So...let's talk about this story that circulated last week about the Representative from Tennessee who wants to introduce legislation to force the Library of Congress to reverse its decision to cancel the heading Illegal aliens and, in its place, use the headings Noncitizen and Unauthorized immigration. It seems likely that this proposed piece of legislation is little more than a push for attention by a person who is up for reelection. After all, what better way to make a name for oneself than taking on the bastion of political correctness that is Library of Congress.
I think this story surfaces, again, an issue that I've written about before: the Library of Congress is not the U.S. national library even though we in the U.S. library community treat it as if it were. We use the Library of Congress' thesaurus and classification scheme for subject cataloging even though many in the U.S. cataloging community have been talking for many years about its flaws and working for many years to try to correct "-ist" headings and class numbers.
And while it would be fun to talk more about the problematic nature of treating the Library of Congress as de facto U.S. National Library, I think that there is a more important issue that this story surfaces: cataloging is not a neutral act.
While it's true that catalogers are taught to be objective in how they are taught to describe the objects they're tasked with cataloging, this feels impossible. One could argue that it feels less impossible in descriptive cataloging, because it is easier to be object about, say, the publisher of a book than the subject of that book. But this feeling of impossibility is even baked into our content standards, which leave room for "cataloger's judgment." In some cases, the standards reason, a cataloger will have to interpret a rule and apply it in a way that makes the most sense to them. Which means that even descriptive cataloging --the part of cataloging that is meant to have the greatest chance of objectivity--isn't actually all that objective.
And while it feels like a challenge to talk about objectivity in descriptive cataloging, it feels wholly impossible to talk about objectivity in subject cataloging. If the language itself isn't neutral, how can we be expected to be objective in our application of that language?
I have long thought that in addition to talking about cataloger's judgment, we should also talk about cataloger's bias. So, let's do that. One of the definitions Merriam-Webster gives for bias is "an inclination of temperament or outlook, especially: a personal and sometimes unreasoned judgment." And when we talk about cataloging--especially subject cataloging--that makes sense to me.
Catalogers bring to bear on the works they catalog a lifetime of lived experience. It is impossible to put away that lived experience in order to describe works in an objective fashion. And it is both disingenuous to library users and unfair to catalogers to continue to perpetuate this....lie. As a middle-class, white, cisgender woman, I can't put away my lived experience in order to describe the things I catalog--nor should I. And I shouldn't expect that my colleagues from marginalized groups to do the same.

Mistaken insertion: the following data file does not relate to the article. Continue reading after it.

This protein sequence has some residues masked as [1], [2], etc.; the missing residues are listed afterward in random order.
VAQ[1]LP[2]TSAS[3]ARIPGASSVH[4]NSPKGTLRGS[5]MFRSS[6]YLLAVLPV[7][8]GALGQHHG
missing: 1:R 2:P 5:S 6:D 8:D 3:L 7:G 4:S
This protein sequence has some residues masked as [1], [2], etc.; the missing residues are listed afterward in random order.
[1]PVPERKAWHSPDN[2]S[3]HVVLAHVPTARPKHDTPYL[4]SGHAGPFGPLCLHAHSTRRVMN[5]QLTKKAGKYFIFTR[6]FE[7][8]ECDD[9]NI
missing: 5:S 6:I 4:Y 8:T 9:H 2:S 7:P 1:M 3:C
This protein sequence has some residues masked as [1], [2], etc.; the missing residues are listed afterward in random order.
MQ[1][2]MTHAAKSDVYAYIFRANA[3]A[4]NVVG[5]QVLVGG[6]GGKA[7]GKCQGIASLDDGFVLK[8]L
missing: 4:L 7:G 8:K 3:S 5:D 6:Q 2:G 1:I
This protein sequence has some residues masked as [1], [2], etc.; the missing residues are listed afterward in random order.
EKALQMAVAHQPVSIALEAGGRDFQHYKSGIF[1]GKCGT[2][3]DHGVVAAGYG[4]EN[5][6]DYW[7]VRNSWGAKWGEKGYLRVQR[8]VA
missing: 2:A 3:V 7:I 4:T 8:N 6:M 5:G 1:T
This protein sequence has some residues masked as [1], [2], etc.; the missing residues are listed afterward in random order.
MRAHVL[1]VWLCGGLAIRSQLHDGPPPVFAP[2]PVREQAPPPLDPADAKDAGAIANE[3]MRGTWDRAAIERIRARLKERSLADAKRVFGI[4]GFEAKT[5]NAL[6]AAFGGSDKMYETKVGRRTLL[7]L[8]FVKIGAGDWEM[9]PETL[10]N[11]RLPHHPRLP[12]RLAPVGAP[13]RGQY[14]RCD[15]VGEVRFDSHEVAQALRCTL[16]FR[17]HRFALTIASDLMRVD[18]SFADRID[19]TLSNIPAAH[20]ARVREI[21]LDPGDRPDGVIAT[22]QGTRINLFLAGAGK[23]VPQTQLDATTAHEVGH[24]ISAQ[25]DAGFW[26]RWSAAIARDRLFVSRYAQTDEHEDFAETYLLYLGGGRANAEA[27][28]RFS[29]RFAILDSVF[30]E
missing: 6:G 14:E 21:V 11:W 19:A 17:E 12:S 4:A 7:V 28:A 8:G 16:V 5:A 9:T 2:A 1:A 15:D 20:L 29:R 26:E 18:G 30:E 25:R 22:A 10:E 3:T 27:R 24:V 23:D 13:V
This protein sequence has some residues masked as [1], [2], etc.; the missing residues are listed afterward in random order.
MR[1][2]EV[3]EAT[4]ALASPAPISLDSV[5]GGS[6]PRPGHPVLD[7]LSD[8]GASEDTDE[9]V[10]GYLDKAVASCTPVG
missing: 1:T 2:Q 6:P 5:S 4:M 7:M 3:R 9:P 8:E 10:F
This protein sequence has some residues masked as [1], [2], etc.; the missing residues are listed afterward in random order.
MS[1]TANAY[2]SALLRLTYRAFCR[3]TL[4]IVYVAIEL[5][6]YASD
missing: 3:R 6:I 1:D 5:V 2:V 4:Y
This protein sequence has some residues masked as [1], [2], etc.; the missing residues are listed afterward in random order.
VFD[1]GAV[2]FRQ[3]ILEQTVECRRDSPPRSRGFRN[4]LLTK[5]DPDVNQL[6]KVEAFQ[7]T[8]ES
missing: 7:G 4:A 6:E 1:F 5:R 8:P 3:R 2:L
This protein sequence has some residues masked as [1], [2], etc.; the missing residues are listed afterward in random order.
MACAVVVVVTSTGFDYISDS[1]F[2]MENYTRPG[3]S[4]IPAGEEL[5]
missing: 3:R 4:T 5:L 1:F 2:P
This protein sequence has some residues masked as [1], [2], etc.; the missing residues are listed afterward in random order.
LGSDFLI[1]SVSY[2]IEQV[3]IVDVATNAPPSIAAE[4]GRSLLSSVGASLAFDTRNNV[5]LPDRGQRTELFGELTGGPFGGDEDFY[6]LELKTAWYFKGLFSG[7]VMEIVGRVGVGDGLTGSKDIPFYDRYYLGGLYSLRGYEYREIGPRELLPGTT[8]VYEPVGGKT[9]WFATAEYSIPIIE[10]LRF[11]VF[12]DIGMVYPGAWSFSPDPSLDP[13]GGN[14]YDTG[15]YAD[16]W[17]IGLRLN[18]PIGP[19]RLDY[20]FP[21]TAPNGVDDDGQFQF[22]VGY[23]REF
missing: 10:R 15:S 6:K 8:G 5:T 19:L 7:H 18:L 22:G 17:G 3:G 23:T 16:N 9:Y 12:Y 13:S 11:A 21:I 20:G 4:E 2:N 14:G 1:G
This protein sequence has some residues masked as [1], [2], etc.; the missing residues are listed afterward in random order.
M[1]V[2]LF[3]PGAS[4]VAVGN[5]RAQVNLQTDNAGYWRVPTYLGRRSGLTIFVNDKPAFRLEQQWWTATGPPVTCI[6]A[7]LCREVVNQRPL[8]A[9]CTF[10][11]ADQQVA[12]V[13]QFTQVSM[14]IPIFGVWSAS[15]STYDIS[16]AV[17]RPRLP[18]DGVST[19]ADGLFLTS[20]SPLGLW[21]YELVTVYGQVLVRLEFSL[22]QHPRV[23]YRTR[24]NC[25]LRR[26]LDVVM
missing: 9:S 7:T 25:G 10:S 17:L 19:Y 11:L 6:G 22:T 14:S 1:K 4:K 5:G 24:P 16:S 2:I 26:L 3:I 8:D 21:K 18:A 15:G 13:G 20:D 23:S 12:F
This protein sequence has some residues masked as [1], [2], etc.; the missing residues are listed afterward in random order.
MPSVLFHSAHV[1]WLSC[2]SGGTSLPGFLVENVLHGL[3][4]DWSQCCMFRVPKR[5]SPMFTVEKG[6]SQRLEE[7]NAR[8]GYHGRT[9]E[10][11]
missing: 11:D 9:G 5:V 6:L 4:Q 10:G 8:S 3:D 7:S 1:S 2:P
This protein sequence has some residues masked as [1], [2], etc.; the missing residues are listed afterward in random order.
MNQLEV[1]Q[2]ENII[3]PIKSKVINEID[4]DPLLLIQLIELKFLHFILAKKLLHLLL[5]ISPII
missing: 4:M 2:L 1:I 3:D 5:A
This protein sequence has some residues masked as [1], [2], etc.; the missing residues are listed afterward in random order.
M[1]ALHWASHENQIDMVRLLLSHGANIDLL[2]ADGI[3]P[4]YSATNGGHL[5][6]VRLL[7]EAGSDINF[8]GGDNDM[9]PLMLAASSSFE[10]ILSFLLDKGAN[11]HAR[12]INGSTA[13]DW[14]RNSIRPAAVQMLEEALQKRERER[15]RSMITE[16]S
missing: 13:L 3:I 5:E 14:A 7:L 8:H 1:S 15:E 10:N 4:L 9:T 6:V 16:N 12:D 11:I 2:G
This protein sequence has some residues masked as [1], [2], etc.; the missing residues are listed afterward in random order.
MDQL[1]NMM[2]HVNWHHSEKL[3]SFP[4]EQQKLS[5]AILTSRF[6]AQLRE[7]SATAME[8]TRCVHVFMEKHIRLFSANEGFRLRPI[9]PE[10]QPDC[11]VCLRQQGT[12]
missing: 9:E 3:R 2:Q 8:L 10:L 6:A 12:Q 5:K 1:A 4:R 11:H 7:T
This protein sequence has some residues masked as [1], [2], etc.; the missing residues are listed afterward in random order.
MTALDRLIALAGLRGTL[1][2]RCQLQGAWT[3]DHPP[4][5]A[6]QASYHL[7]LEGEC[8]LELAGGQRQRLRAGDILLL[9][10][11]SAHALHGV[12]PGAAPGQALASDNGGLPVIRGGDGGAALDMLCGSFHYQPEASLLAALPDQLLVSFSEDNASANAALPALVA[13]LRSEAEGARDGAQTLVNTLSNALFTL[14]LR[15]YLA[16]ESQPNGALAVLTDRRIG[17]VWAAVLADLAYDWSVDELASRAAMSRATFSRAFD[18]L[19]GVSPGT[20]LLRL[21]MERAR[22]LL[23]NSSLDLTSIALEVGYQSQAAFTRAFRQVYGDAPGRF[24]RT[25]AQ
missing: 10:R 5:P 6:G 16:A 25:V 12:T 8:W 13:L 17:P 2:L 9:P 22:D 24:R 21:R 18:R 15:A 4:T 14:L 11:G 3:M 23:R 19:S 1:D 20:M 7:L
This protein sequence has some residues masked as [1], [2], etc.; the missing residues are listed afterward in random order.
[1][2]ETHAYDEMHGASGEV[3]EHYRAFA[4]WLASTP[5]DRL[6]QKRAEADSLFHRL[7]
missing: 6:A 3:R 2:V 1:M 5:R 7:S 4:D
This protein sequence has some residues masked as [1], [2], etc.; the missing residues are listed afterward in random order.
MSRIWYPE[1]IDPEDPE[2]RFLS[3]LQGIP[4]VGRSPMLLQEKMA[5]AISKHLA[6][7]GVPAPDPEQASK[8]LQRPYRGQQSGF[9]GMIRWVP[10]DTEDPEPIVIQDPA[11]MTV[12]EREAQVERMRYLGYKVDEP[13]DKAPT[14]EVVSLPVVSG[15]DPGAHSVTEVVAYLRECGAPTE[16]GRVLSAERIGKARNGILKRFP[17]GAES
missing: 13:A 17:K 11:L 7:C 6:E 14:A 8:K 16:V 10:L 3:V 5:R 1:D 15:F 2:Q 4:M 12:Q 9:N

So how do we reckon with this? How do we acknowledge cataloger's bias and then move through a flawed system in order to order the objects we are tasked with describing? I think we do it in two ways.
1. Appreciate the lived experiences of your colleagues and your users and think about how this is reflected in your metadata.
My experience with the heading Illegal aliens is different than someone who has lived that experience, which means I should believe them when they say that this terminology is dehumanizing. The same goes with any number of "-ist" subject headings. If someone tells you that the words you're using in your metadata to describe them invalidates their lived experiences, take that seriously. Don't dismiss it because their lived experience is not the same as yours.
2. Educate yourself and your users.
If you are unclear about your place in creating and maintaining oppressive systems, you have some work to do. I wrote before about how you have to understand your place in an oppressive system before you can dismantle it. Read everything you can and have hard conversations with you friends and your colleagues about white privilege and oppression. If you need a starting point for educating yourself, April Hathcock's blog has a lot of great posts on intersectionality and on doing the work.
If you have a relationship with library users, you should use every appropriate opportunity to talk about catalog records and bias and how the material you retrieve when you search is based on biased algorithms. It seems likely that making the catalog as transparent as possible for users will help them find the material they seek while navigating the biased language of subject headings. Emily Drabinski's article, "Queering the Catalog," is a great read when thinking about how to bring users into the conversation about metadata. And anything you can read by Safiya Noble is great for thinking about algorithmic bias.
There are a wealth of tools out there to help you get started in thinking about how to educate yourself and your users. If you have other ideas, feel free to drop them in the comments!
While coming to terms with cataloger's bias is both challenging and uncomfortable, it's unbelievably necessary. We cannot continue to believe that cataloging is a neutral act. And the quicker we move on from that point, the quicker we can help our users identify how to get the best information they need to complete the task at hand.